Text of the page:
Aerosmith and Cheap Trick, two of the best and most enduring rock bands to emerge from the 1970s, gave impressive performances on their "Global Warming Tour" last night in a mostly full Nationwide Arena.
Aerosmith and Cheap Trick, two of the best and most enduring rock bands to emerge from the 1970s, gave impressive performances on their “Global Warming Tour” last night in a mostly full Nationwide Arena.
Rock and Roll Hall of Famers Aerosmith were introduced by way of a cheesy, Twilight Zone-styled promo for their newly released album Music From Another Dimension! The group did two songs from Dimension, the indifferent Oh Yeah and the decent Lover A Lot. The recording seems to have rejuvenated this veteran rock group.
Steven Tyler and Joe Perry emerged from a smoky trap door on the catwalk to play Mama Kin. Tyler, 64, spent much of the show carrying his scarf-draped microphone stand with him, using it to play air guitar and falling down with it as he sang “going down” on Love in an Elevator. Perry, 62, made his own fashion statement by having a picture of his wife, Billie, on one of his guitars, and on the encores, he wore an Ohio State T-shirt. Better yet, Tyler sang like a man a third his age and Perry’s guitars screamed just as loudly.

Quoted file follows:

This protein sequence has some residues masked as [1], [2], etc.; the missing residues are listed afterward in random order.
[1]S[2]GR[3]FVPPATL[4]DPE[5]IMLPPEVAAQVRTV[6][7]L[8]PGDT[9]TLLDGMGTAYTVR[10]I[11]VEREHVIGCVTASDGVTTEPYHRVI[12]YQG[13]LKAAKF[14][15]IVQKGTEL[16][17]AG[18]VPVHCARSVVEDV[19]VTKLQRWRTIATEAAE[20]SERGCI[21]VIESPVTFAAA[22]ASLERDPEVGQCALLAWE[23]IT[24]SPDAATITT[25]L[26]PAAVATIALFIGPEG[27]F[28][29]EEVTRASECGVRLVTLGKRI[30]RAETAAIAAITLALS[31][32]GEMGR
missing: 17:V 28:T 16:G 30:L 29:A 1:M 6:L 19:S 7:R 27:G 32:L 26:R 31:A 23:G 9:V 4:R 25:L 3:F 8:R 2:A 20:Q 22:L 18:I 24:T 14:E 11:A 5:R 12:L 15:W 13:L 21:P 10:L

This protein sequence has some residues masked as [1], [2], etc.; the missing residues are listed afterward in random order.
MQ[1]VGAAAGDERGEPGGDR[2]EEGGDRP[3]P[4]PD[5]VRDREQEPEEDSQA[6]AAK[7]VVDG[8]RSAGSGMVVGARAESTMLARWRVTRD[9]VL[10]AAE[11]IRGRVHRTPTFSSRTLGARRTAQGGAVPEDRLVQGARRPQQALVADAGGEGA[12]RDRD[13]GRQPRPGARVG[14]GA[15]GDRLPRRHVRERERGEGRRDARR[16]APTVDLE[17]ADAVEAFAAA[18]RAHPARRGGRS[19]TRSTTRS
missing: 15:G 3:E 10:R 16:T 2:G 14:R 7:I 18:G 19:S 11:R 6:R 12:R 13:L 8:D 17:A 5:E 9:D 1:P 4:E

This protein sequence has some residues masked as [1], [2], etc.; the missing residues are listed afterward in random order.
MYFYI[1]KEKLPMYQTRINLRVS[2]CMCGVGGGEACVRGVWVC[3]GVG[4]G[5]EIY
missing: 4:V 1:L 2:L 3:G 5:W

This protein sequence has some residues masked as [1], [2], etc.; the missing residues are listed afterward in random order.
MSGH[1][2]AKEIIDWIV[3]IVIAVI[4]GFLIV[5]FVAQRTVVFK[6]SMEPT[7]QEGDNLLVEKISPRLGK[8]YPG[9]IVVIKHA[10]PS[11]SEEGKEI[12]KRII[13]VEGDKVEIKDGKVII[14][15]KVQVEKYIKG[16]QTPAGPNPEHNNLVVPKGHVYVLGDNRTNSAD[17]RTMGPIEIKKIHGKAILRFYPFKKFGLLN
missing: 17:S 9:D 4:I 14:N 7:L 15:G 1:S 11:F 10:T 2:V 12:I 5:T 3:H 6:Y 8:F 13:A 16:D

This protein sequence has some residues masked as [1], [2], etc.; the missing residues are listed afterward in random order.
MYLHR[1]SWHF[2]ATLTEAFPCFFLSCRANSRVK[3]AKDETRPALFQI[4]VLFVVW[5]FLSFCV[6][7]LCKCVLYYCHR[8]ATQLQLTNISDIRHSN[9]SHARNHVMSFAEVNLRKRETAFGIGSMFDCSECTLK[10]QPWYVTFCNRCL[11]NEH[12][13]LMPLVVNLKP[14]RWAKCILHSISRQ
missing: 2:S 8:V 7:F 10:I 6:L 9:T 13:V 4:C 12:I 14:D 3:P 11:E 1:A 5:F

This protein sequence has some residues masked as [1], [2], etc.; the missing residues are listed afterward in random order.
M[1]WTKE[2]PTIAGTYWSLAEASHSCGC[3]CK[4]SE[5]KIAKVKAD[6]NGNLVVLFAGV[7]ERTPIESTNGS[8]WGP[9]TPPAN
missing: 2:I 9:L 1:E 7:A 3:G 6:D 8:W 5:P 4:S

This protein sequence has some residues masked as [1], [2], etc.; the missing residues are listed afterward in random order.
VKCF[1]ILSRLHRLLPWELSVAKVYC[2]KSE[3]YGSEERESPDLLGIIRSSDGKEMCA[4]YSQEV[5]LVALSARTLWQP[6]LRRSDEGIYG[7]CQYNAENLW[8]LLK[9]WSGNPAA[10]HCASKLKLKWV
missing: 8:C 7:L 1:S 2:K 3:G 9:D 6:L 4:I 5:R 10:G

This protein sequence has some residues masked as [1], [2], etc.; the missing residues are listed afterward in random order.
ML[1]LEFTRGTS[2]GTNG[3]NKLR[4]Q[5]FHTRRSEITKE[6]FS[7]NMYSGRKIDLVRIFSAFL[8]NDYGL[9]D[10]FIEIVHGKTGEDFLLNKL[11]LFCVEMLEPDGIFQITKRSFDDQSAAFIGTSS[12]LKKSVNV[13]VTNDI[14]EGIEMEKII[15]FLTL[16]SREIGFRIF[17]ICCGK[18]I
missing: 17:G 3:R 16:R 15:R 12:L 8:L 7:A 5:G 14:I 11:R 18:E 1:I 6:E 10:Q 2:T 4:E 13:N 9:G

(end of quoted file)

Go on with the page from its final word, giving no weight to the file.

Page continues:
What made this show particularly good was that Aerosmith played not only their new music, but also Movin’ Out, the first song Tyler and Perry wrote together, as well as Walkin’ the Dog, from their debut album.
Another fun aspect of the concert was that Tyler and Perry were in harmony, as in Tyler wrapping his arm around Perry as they sang, and giving each other props. Perry called Tyler “the demon of screamin’.”
The band members got their moment in the spotlight: Perry sang lead on Combination; Tyler sang the opening of What it Takes a cappella; bassist Tom Hamilton was featured on Sweet Emotion; drummer Joey Kramer had a long solo that had Tyler trying to elbow him out of the way; and rhythm guitarist Brad Whitford played a powerful introduction to Last Child.
Aerosmith played hits like Jaded, Livin’ on the Edge, Rag Doll and Walk This Way. They may have been at their best on Dream On, with Tyler and Perry doing their thing on top of a piano.
Cheap Trick opened with an hour of solid, melodic hard rock. Singer-rhythm guitarist Robin Zander wore a glittery jacket and a policeman’s hat, while lead guitarist Rick Nielsen, wore his baseball cap and brought out a five-necked guitar on Surrender. Providing a steady bottom beat was drummer Daxx Nielsen (Rick’s son) and bassist Tom Petersson.
With a minimum of frills, Cheap Trick ran through their best, including Hello There, On Top of the World, I Want You to Want Me and Dream Police. There was also a cool new rave-up called Sick Man of Europe. It all rocked, even the ballad The Flame, which was sung with conviction by Zander.
“It’s good to be up here with our good friends Aerosmith,” Nielsen said, and Whitford joined Cheap Trick on stage to play Ain’t That a Shame.